Presentation Training -

ORDEAL OR OPPORTUNITY?


THE SITUATION

The head office marketing team of an Auckland based manufacturing and wholesaling company was involved in many presentations to customers, staff, sales representatives and the media. Each came from a different background - the chief executive also had a speech impediment, the marketing director a ' fast talking ' sales representative, the marketing assistant a new graduate, unsure of herself in public. Each was not happy with their own performance and even less so when they had to do combined presentations.

THE PROGRAMME

A two session programme was set up for the group to attend, covering the following: principles of public speaking ; preparing the material and script ; using visual supports (whiteboard , data show, video etc.) ; preparing the venue and using microphones and technical equipment ; dress and personal presentation ; voice delivery and body language ; handling Q & A sessions ; handling a media interview and finally measuring results.

Emphasis in the first session was placed on group dynamics - role playing while the trainer assessed strengths and weaknesses. Each had been asked to prepare a brief presentation using one visual support, which was used as the basis for this session. Each member of the group was encouraged to criticise both their own and their colleagues performance.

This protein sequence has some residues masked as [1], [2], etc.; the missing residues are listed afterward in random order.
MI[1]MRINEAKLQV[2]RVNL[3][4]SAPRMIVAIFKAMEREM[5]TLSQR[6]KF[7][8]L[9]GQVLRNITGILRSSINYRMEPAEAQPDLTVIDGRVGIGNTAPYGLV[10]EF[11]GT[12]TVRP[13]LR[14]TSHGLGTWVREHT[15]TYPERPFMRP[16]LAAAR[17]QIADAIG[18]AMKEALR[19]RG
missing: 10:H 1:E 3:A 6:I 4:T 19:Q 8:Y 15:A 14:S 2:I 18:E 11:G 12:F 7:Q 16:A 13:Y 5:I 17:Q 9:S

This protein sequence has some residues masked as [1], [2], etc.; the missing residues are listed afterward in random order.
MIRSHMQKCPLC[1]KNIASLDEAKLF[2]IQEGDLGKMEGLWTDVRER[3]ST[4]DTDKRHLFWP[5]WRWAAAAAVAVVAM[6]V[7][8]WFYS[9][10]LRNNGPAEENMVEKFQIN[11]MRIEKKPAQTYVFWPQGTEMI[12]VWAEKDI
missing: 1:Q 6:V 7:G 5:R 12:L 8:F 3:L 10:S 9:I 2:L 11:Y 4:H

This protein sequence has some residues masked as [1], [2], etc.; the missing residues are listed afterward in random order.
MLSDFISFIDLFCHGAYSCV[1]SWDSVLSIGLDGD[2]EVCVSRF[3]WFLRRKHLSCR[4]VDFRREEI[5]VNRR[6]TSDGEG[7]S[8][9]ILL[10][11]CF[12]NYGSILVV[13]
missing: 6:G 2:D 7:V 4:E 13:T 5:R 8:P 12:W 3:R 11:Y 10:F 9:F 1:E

In preparation for the second session on a subsequent day, each was asked to redo their presentation, using the techniques they had been taught, utilising two visual mediums. The trainer created a scenario in which their main product was been criticised for defects by the media, as the role play for the media interview. A video camera was used to record all role plays for ease of critique.

THE RESULTS

The chief executive was delighted with the progress made by both himself and his colleagues. His opinion, having seen himself on the video playbacks that he wasn't as bad as he thought (confirmed by the trainer), had given him added confidence and he asked the consultant to do a follow up session on an individual basis to " polish up " his performance.

The marketing manager became much more confident in the use of visual aids and slowed down his presentation rate, to much good effect. The marketing assistant was promoted shortly after the course to a position in the company's' Australian operation, and reported back that without the new skills learned in the programme, her acceptance by a ' very critical ' audience would have been much more difficult.